Terrace House Problems

Owning a terrace house can be incredibly rewarding, but it is not always roses.

They can be expensive to maintain and renovate.

Common problems with terraces include:

Damp

Like with all old buildings, damp can be a problem, however it is heightened with taller terraces, especially mid terraces due to a general lack of ventilation and natural heat circulation.  Damp can enter either as rising damp through the floor or through poorly waterproofed roofs and walls.  Damp and salt can present a huge issue, causing mould and paint to flake and render to dislodge, structural timbers to rot or attract pests and mortar to crumble.

Subfloor Problems

Terrace houses often have problems in the subfloor.  Not necessarily structurally.

But being typically low to the ground creates several problems many homeowners are not aware of.

Damp and mold can creep up through the floor, staining wooden floorboards and presenting a health hazard.

Poor ventilation is another problem which terraces often suffer and can encourage pests such as termites and wood borers which can cause major damage if left uncontrolled.  Leaking plumbing can exacerbate these problems.

Small crawl space makes it difficult to access and treat problems without ripping up flooring.  In many Victorian and Edwardian terraces, the foundations are built up with piers isolating each room, making access more difficult.

Rising damp is a common issue of old buildings, but this is a particular problem for terraces.  Especially mid terraces.  Fortunately there are new technologies which make treatment easier.

It can be difficult to treat with difficult access without ripping up a floor.

Structural Problems

Another often overlooked problem is that sharing a party wall can have its disadvantages.  If there are structural problems with the terrace next door, this may well effect others in the row.

The cast iron verandahs featured in Australian terraces are often very heavy and can often put pressure on load bearing structures causing some structures such as balconies to be unusable without proper reinforcement.

Fire

Older terrace houses can be more susceptible to fire than other homes.  Old wiring and gas systems in particular can cause fire hazards.

Roof Problems
Like many homes, roofs can be a problem with terraces, but terraces can have particular roof problems. Older galvanised iron roofs can rust, corrode when combined with copper piping and also leak and slate roofs can be expensive to replace. For roof replacement, zinc aluminum is a hardy replacement for galvanised iron, although modern colorbond is not always recommended for heritage buildings. Other problems can be caused by deteriorating chimneys, drafts coming through open fireplaces and years of soot and pollution built up in fireplaces and roofs which can be more difficult to clean and access than detached houses.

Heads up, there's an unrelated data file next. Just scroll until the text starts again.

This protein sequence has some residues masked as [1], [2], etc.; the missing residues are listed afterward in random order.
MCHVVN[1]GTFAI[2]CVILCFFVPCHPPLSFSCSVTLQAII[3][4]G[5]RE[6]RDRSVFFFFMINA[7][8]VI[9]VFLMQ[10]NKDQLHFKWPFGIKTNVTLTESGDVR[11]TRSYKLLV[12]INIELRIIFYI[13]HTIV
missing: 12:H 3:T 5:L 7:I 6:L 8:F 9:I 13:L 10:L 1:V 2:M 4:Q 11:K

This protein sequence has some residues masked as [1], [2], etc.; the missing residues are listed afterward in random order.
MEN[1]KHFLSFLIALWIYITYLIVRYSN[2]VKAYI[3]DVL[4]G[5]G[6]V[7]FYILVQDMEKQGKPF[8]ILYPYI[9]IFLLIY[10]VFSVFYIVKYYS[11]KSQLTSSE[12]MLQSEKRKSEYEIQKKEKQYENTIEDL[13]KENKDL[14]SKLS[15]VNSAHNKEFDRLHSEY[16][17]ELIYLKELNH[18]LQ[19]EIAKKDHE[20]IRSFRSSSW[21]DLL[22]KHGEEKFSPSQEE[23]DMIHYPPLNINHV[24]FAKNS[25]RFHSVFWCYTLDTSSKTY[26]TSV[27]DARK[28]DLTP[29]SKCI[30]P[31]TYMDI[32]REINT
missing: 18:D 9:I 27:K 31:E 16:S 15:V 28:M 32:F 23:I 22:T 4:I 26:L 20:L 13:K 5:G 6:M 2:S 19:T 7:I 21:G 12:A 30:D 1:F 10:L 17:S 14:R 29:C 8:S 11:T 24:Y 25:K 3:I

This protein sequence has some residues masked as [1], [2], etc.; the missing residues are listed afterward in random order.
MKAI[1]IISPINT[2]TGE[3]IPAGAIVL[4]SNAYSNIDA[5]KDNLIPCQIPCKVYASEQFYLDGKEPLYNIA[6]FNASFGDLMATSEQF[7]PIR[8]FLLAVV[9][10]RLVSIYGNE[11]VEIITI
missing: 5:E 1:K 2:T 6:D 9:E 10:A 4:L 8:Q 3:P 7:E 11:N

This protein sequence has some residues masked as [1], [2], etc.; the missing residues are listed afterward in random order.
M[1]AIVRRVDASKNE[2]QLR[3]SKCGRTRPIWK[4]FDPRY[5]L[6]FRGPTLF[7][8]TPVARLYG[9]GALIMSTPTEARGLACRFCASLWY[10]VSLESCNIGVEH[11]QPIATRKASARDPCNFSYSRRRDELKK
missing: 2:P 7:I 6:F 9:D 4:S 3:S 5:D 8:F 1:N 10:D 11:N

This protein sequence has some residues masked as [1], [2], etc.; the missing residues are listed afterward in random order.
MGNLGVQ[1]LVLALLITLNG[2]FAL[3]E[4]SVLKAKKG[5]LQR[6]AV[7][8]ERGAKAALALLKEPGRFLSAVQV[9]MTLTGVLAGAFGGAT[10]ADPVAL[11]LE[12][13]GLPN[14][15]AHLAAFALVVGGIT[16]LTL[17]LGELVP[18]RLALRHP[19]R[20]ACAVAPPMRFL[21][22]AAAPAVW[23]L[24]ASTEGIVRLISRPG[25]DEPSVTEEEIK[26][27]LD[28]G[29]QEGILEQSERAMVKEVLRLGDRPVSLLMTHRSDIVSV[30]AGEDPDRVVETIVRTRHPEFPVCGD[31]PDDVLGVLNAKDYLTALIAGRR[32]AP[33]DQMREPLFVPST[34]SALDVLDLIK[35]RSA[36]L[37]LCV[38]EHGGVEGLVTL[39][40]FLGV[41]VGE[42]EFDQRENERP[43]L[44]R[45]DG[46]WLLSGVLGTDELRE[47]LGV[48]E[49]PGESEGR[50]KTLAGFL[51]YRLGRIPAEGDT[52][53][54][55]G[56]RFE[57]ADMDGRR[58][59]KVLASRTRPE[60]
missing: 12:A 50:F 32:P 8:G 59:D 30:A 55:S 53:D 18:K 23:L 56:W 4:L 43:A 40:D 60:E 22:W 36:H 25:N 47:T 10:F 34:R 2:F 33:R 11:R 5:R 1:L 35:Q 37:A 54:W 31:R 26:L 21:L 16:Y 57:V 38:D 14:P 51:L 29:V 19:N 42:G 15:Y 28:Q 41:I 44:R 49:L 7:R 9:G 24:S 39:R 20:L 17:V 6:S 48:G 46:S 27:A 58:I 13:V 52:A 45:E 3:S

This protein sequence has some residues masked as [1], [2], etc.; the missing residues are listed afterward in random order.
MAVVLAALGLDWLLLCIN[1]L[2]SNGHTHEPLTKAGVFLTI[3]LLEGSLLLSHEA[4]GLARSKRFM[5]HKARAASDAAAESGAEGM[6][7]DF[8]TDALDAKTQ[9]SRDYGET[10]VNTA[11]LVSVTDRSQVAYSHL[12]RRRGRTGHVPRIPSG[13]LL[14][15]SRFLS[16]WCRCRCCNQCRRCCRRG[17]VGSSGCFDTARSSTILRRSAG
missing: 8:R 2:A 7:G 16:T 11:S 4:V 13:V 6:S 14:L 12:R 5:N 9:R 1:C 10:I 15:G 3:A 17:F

Access

Lack of access can be a real problem for terraces, for furniture, repairs or renovation.  With attached terraces, sometimes the only access is either via a narrow rear lane or through the narrow hallway of the house.    Narrow hallways and stairways can exacerbate the problem.

Noise and Annoyances

Noise and annoyances are an often overlooked problem with terraces. As terrace houses share party walls and are often aligned with street frontage, noise can come from many directions – traffic and next door neighbours. Many terraces are located in busy inner city areas and often being rental properties, neighbours can be a mixed bag.

Many older terraces have thick walls of stone, double brick or even triple brick construction. However some cheaply made terraces can share thin party walls and structural cracks which may allow sound (sometimes muffled) and other problems including smells and smoke to travel between the homes. Long time terrace house owners are typically fairly tolerant of these problems but it can catch first time tenants off-guard.

Hazardous materials

Like many old houses, the age of terraces can introduce other problems, including waves of renovations which may have introduced materials such as lead, arsenic and asbestos, sometimes in suprisingly large quantities.

Lead was often used in Victorian paints and could also collect in large quantities collected in the roof and floorspaces from years collecting dust particles and air pollution.  Arsenic was used in the Victorian and Edwardian eras for certain wood stains and also in dyes for curtains and wallpapers and rat poison among other applications.

Left alone, they may not present problems, though they can cause unseen health problems through floating fragments can’t always be detected in air quality tests.   Disturbed, however, they can be potentially fatal.  It is important to take extreme care to identify these materials and if they are present, take the proper precautions if renovating.

The Australian Government publishes information on the hazards of lead based paint, while the Victorian government has information on asbestos, arsenates and other hazards.

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